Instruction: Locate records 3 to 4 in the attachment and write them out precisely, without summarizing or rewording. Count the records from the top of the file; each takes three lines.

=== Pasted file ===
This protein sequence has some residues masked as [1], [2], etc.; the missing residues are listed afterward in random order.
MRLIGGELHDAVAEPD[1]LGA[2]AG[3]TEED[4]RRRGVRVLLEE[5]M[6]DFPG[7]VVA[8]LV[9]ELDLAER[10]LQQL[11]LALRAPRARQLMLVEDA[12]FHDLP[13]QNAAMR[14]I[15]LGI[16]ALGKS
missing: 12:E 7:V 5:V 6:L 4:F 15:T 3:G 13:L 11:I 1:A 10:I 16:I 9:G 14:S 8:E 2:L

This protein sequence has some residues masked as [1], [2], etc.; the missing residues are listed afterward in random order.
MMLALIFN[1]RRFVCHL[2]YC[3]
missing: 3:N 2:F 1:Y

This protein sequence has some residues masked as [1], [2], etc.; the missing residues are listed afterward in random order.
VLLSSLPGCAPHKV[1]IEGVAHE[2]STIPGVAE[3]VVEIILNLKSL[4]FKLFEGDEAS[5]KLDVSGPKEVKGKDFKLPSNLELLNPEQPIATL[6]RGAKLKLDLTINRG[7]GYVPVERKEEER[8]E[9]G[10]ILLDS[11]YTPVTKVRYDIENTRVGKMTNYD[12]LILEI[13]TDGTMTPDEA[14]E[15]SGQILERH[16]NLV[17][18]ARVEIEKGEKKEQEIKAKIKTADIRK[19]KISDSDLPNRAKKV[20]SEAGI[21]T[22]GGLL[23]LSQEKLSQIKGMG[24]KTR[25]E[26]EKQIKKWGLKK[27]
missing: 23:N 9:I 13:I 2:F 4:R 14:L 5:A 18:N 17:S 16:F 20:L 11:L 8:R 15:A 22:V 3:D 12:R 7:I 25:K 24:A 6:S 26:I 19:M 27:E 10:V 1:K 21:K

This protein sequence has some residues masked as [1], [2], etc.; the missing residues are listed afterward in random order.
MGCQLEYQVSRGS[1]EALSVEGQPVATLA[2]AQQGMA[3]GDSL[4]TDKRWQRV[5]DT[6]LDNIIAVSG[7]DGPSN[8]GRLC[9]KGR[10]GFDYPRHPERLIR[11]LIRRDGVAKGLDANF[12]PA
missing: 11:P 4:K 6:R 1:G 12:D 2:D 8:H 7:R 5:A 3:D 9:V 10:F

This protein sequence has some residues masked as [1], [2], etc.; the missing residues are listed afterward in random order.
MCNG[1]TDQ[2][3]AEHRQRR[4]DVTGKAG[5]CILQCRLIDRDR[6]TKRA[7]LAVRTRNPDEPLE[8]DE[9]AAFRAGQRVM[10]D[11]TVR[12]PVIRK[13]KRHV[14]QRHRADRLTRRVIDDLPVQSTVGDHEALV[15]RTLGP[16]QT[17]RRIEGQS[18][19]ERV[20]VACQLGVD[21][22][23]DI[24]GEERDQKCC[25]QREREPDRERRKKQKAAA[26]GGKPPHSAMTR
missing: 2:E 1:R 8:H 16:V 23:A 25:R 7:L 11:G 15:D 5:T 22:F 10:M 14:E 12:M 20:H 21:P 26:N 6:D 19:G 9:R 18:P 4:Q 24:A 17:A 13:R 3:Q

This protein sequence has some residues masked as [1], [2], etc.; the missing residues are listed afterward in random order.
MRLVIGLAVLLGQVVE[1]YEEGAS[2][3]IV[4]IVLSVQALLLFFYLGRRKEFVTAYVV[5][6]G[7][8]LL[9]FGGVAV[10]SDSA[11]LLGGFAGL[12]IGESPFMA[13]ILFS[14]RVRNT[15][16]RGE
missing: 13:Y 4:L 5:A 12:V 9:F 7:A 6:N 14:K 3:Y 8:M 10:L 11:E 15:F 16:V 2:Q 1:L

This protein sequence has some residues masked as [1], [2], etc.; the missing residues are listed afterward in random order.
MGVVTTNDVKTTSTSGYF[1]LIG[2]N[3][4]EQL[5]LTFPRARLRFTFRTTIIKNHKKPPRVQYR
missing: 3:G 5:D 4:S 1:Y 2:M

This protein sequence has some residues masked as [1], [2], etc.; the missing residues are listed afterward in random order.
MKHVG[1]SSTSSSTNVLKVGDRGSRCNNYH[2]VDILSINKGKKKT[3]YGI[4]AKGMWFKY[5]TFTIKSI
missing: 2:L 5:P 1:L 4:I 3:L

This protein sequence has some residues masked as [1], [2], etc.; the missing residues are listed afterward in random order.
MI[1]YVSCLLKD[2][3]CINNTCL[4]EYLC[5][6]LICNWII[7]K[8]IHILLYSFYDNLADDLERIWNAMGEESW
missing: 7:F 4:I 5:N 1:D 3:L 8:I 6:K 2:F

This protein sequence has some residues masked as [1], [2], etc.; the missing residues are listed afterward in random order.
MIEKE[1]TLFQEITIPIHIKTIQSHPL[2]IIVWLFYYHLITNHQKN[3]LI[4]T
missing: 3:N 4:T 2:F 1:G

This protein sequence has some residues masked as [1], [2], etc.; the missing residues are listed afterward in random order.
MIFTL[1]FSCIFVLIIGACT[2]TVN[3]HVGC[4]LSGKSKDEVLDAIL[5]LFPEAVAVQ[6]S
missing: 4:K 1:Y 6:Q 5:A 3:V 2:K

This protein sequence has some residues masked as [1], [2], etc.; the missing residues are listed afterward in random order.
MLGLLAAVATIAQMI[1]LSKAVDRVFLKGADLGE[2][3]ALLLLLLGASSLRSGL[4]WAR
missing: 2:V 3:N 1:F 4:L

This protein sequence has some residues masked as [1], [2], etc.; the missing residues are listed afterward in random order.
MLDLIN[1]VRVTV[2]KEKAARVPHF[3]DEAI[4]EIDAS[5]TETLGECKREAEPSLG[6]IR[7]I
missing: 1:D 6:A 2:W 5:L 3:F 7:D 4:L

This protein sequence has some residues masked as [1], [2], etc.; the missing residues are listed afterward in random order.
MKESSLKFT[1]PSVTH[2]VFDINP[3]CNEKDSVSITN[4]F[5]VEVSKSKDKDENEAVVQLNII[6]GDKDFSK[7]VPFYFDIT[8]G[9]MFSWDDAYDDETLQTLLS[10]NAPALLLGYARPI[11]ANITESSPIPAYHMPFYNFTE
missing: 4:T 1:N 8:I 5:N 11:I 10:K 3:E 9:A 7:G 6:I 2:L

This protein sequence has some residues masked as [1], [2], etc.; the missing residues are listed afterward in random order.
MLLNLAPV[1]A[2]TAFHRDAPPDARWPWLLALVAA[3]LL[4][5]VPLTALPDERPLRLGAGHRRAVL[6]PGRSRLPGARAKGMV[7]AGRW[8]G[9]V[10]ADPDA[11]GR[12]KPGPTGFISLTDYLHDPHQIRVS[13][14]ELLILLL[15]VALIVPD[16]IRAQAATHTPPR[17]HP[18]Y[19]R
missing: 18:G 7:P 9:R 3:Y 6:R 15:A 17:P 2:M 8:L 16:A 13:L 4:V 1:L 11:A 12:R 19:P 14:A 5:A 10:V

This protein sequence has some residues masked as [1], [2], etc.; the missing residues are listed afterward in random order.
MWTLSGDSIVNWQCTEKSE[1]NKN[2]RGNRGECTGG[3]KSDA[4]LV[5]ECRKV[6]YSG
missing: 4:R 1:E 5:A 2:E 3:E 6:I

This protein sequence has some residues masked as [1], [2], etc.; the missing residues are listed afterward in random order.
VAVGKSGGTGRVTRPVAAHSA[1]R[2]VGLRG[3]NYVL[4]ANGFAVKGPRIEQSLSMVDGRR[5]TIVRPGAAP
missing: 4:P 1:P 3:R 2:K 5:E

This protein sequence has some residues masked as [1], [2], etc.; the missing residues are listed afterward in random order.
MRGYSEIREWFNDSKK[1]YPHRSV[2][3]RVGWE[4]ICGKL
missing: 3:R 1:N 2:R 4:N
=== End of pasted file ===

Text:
This protein sequence has some residues masked as [1], [2], etc.; the missing residues are listed afterward in random order.
VLLSSLPGCAPHKV[1]IEGVAHE[2]STIPGVAE[3]VVEIILNLKSL[4]FKLFEGDEAS[5]KLDVSGPKEVKGKDFKLPSNLELLNPEQPIATL[6]RGAKLKLDLTINRG[7]GYVPVERKEEER[8]E[9]G[10]ILLDS[11]YTPVTKVRYDIENTRVGKMTNYD[12]LILEI[13]TDGTMTPDEA[14]E[15]SGQILERH[16]NLV[17][18]ARVEIEKGEKKEQEIKAKIKTADIRK[19]KISDSDLPNRAKKV[20]SEAGI[21]T[22]GGLL[23]LSQEKLSQIKGMG[24]KTR[25]E[26]EKQIKKWGLKK[27]
missing: 23:N 9:I 13:I 2:F 4:R 14:L 5:A 18:N 17:S 16:F 20:L 11:L 8:R 15:A 22:V 3:D 12:R 7:I 25:K 24:A 6:S 26:I 19:M 27:E 10:V 1:K 21:K

This protein sequence has some residues masked as [1], [2], etc.; the missing residues are listed afterward in random order.
MGCQLEYQVSRGS[1]EALSVEGQPVATLA[2]AQQGMA[3]GDSL[4]TDKRWQRV[5]DT[6]LDNIIAVSG[7]DGPSN[8]GRLC[9]KGR[10]GFDYPRHPERLIR[11]LIRRDGVAKGLDANF[12]PA
missing: 11:P 4:K 6:R 1:G 12:D 2:D 8:H 7:R 5:A 3:D 9:V 10:F